Content, Copyright and Commerce
MuseWire COLUMN: When BMI announced they were teaming with Digital Hollywood to present a day-long conference entitled “Content, Copyright & Commerce,” a few thoughts popped into my head. First, it seemed that the title was a brilliant and concise description of where we stand in the evolution of the music industry.
Second, while the business side of me understands the idea of “content,” the songwriter side of me rebels at the use of that term. Hey people, here at Golosio, we make music, not content.
As Ted Cohen has observed, content is something that is consumed. You listen to music, react to music, move to music, and make love to music. Music enters your ears and affects your head, hips and heart. If something is merely content, then it goes in, gets processed, and comes out the other end.
Still, I get the point of the conference, as long as we keep reminding ourselves that music is far more that just “content.”
Third, I worried about attending a Digital Hollywood (DH) event, which traditionally over-books its programs in hopes of extending its reach into the creative community. I think the idea of multiple mini-conferences going on at the same time can be confusing.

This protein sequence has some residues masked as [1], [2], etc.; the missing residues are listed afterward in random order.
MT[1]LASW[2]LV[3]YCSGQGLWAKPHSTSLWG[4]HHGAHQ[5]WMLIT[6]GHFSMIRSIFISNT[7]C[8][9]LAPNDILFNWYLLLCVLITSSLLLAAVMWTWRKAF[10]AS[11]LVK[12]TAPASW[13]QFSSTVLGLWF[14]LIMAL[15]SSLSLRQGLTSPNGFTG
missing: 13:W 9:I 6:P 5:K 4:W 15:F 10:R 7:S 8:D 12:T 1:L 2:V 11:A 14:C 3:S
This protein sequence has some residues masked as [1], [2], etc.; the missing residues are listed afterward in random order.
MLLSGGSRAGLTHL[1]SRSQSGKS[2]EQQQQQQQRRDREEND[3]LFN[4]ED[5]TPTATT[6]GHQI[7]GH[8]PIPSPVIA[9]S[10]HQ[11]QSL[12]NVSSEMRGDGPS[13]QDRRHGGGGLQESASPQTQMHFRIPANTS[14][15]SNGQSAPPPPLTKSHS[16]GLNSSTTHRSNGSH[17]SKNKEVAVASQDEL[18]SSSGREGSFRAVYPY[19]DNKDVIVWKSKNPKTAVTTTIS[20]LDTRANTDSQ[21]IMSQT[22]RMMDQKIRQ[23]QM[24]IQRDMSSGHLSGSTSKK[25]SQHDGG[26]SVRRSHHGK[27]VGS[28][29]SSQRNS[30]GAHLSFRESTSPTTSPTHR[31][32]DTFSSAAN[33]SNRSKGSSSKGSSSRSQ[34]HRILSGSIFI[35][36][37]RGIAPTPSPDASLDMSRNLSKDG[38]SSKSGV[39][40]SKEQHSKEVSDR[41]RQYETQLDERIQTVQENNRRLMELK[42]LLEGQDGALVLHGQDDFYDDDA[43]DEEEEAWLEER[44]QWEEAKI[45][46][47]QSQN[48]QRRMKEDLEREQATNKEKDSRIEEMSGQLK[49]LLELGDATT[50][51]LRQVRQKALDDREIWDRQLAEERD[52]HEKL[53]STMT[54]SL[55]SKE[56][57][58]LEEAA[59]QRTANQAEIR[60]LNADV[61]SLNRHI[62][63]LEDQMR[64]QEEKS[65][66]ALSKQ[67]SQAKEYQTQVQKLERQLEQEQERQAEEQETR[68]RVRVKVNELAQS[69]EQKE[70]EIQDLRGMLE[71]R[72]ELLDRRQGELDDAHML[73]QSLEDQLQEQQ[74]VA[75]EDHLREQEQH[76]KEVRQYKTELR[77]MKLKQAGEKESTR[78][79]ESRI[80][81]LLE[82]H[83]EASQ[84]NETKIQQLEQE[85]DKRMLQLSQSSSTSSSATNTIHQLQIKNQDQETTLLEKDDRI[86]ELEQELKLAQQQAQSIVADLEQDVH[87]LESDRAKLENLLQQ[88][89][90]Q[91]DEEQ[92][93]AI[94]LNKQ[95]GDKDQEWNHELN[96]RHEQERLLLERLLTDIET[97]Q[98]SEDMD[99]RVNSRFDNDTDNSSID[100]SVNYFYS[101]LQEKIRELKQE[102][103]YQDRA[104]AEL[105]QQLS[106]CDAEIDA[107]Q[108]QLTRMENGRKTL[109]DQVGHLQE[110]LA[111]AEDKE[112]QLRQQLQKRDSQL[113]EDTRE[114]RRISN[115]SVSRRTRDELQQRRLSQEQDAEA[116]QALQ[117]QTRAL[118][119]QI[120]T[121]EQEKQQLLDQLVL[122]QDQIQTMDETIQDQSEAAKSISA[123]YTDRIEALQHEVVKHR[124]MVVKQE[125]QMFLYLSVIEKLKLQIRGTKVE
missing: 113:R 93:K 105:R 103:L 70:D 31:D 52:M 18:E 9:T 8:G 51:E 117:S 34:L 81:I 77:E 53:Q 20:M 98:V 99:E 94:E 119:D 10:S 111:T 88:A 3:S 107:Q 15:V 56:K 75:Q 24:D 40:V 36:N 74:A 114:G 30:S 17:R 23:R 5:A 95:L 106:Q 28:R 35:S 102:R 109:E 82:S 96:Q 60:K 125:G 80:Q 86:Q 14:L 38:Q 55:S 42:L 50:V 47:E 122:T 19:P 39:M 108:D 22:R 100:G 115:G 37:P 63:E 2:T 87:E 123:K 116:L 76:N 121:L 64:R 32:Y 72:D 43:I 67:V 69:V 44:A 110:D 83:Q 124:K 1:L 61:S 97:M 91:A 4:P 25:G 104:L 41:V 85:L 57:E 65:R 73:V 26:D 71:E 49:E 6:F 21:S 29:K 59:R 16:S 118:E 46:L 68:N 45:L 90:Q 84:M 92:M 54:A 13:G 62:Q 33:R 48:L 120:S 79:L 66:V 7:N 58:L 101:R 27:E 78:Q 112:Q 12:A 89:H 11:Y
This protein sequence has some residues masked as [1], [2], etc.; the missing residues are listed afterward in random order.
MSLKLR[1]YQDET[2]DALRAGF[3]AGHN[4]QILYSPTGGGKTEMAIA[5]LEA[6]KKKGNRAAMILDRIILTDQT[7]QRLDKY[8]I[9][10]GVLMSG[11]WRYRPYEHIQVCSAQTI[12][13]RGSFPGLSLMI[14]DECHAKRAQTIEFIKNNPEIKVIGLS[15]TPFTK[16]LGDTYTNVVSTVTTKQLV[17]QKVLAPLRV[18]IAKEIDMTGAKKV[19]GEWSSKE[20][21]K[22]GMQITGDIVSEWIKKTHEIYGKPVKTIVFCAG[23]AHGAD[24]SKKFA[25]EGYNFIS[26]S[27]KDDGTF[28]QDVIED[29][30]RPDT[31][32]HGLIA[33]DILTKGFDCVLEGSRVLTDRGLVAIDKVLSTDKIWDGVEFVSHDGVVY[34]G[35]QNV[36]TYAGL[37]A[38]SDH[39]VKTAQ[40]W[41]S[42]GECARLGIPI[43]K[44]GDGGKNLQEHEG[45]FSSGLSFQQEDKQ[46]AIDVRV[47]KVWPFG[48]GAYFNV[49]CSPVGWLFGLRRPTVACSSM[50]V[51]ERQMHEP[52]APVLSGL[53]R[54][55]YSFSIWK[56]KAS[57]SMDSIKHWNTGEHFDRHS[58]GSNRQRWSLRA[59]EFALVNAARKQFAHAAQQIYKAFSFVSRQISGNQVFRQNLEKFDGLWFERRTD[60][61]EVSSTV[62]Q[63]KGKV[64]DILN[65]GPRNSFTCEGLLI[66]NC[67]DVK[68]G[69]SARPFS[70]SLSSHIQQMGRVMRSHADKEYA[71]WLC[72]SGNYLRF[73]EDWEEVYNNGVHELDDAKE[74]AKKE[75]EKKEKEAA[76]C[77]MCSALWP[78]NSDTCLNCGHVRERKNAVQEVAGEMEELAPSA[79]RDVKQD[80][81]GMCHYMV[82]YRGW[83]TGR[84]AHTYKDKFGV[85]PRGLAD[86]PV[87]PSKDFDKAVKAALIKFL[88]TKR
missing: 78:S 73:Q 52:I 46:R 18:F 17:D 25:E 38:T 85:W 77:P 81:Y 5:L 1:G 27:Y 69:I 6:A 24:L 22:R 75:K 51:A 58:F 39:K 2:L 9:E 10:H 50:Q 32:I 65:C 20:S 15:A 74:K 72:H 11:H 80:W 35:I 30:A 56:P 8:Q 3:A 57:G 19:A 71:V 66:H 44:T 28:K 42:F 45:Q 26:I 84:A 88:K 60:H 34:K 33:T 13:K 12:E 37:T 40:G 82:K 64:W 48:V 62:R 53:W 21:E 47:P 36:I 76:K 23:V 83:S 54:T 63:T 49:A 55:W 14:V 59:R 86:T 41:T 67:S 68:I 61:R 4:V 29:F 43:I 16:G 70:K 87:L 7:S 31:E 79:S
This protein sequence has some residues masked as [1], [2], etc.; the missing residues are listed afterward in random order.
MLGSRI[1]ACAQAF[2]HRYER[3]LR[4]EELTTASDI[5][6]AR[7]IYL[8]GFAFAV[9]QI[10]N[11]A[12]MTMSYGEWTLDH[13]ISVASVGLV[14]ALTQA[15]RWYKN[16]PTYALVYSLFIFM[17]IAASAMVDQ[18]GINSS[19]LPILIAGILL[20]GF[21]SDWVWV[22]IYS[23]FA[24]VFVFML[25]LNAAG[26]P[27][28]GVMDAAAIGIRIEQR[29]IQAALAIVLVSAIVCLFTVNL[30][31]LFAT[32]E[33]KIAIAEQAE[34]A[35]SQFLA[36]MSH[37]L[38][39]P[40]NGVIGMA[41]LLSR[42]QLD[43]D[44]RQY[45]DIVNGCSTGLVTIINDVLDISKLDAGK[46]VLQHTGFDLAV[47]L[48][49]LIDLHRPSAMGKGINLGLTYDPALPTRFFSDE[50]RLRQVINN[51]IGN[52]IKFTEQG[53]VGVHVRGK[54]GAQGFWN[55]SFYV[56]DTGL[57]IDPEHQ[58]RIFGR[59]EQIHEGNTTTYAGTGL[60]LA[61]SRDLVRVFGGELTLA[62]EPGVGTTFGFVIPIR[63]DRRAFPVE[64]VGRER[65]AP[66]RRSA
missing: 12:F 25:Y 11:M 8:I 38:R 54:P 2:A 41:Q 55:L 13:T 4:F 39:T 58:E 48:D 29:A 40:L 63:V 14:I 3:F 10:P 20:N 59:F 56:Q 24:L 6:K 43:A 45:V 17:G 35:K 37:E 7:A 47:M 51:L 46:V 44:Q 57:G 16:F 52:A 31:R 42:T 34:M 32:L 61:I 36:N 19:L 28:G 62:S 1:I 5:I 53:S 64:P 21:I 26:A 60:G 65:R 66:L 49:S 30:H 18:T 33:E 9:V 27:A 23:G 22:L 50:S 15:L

Here and There
For example, on Wednesday morning of the conference, four panels were taking place at 9 a.m., and another began at 9:30, right in the middle of the other four. At 10:45, five panels were scheduled, with two more starting up before the end of any of them. Between 2:00 and 2:15 p.m., seven events were scheduled and two more began before any of them concluded.
Perhaps the DH idea is to have firms send multiple attendees so everything can be covered, but I am not about to hire people to attend panels and take notes for me, nor do I want them to attempt to ask questions in my place.
Symposia on Digital Media
Fortunately, the BMI portion of the day was not splintered. Described as “a symposium on the evolution of media in the digital world,” all the BMI panel presentations stood on their own, beginning with a “Keynote Q & A” in which Bob Lefsetz, industry commentator and author of the influential Lefsetz Letter, interviewed Evan Lowenstein, CEO of StageIt. Lowenstein is also a songwriter and performer (Evan and Jaron scored a number of hits, including “Crazy for This Girl.”)
A portion of the presentation was a bit of a commercial for StageIt.com, but that was forgivable since the idea seems cool. Basically, StageIt offers performers a virtual stage where artists can make money from live interactive experiences for fans who are seeking a “front row seat to a backstage experience.” While the hotel hosting the conference was so lame that they couldn’t figure out how to provide Internet service, a quick demo of StageIt reveals a nifty idea that is already well-realized while also offering a multitude of options for the future.